When he was promoted to President of Clear Channel Digital this month, Brian Lakamp, stepped into some very big shoes. The radio giant’s digital efforts had previously been steered by Bob Pittman, the legendary founder of MTV, who is now CEO of Clear Channel’s umbrella of corporate holdings. (Mr. Pittman’s associates also recently launched a seed stage fund for digital media.)
“We’ve got a big challenge in front of us, as streaming radio becomes the norm, and the social graph allows for personalization in a way that wasn’t possible a few years ago,” said Mr. Lakamp, speaking with Betabeat by phone. “Add to that the 750 local radio brands we work with, and you have a a massive opportunity.”
Mr. Lakamp will work closely with Mr. Pittman on digital strategy. Clear Channel just released its new iHeartRadio app, which allows users to live stream music from across the nation on their smartphone or tablet. “A huge part of enjoying music is discovery. What better way to do that then to see what your friends on the opposite coast are listening to, or spend an afternoon trying out what’s trending in a part of the country you’ve never been to.”
Unlike the record labels and music publishers, who are worried about the implications of Amazon and Google moving into the music streaming and storage business, Mr. Lakamp says Clear Channel sees the tech giant’s entry into the marketplace as a chance to work with big new partners. “We’re a discovery vehicle, helping them to reach consumers and drive the purchase of more songs.”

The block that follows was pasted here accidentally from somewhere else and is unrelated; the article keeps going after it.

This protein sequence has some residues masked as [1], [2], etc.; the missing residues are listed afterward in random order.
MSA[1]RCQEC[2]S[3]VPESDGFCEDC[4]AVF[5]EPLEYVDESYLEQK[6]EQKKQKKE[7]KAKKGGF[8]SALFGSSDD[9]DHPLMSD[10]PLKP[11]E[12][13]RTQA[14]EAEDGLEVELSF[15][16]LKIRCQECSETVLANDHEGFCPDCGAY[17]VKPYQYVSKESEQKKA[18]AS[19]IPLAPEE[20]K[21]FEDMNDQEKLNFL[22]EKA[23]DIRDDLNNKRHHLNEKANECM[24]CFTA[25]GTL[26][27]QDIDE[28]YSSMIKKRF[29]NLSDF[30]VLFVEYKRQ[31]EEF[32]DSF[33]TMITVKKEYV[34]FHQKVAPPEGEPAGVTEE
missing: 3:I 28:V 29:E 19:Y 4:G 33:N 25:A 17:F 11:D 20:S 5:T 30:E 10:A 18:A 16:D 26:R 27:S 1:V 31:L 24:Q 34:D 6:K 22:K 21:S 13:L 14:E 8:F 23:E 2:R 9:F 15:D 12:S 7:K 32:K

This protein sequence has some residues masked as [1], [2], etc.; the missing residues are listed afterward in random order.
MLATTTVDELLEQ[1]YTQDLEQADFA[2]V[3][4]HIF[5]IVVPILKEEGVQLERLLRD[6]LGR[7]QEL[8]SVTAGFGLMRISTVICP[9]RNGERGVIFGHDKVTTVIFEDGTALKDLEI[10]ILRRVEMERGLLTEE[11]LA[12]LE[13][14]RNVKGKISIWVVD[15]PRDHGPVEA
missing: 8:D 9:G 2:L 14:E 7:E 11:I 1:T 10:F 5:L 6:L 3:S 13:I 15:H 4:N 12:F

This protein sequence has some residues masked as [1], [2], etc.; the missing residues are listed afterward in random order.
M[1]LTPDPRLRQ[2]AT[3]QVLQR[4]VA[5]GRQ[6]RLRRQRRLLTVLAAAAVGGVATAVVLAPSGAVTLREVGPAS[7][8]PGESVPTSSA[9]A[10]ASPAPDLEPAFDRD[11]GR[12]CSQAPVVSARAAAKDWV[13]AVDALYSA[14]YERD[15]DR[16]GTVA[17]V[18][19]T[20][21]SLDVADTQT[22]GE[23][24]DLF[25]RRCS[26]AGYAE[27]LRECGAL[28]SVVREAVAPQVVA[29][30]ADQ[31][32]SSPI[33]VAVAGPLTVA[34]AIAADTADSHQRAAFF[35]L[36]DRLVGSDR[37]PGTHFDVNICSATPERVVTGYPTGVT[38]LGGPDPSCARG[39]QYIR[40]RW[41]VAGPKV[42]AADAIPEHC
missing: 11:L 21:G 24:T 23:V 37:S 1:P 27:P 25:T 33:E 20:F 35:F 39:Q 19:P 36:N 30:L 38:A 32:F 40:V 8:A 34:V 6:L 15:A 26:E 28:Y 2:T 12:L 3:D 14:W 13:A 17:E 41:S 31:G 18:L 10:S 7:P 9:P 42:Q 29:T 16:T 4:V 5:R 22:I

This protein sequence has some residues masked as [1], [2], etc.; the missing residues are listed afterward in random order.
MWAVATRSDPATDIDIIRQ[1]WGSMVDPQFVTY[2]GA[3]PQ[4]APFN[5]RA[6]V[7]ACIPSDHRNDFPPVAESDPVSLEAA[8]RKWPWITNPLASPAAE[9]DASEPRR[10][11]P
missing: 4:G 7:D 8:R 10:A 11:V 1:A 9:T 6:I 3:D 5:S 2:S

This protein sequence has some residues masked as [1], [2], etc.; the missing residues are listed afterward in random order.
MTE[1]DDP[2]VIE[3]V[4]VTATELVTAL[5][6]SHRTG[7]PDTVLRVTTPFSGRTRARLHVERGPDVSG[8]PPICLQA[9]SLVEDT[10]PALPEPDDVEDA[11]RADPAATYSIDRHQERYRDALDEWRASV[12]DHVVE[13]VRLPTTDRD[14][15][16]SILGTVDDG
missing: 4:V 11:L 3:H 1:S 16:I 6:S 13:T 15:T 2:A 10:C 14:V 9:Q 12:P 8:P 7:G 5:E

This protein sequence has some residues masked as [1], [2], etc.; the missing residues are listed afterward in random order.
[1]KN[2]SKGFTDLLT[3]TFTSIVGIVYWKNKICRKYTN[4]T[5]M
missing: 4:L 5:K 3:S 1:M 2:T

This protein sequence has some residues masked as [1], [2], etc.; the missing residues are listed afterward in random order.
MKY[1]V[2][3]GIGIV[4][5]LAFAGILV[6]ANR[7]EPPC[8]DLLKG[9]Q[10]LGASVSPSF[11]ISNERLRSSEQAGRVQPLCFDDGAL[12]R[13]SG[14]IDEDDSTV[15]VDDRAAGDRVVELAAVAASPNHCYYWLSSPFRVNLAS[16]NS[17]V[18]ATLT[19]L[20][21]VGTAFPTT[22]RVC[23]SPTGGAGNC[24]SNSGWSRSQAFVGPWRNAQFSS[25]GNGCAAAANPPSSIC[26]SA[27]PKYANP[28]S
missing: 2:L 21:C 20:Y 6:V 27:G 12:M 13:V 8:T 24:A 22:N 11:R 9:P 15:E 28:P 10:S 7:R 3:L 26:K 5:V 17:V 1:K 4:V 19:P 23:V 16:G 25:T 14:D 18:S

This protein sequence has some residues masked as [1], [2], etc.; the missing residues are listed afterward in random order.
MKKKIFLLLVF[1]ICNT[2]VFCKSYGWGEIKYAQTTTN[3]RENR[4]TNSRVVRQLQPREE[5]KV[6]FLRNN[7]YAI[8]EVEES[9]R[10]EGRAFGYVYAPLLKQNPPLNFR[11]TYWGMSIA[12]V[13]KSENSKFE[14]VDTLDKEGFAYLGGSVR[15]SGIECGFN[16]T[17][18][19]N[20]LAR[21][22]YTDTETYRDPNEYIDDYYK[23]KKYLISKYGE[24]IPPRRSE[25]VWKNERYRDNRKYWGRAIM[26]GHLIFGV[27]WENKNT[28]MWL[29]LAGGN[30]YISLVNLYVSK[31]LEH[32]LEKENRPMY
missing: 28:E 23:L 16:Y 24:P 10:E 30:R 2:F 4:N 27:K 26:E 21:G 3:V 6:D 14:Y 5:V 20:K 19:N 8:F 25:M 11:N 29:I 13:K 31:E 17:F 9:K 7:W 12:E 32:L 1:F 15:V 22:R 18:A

The iHeartRadio app is available for free, and without commercials, until the end of the year. Users can create profile pages, connect their Facebook friends, or just browse by city, state and genre. They can also create custom radio that mash up their favorite local stations. “It’s the ongoing evolution of terrestrial radio. It’s local, it’s national and its social, which is something the radio industry has in its DNA.”
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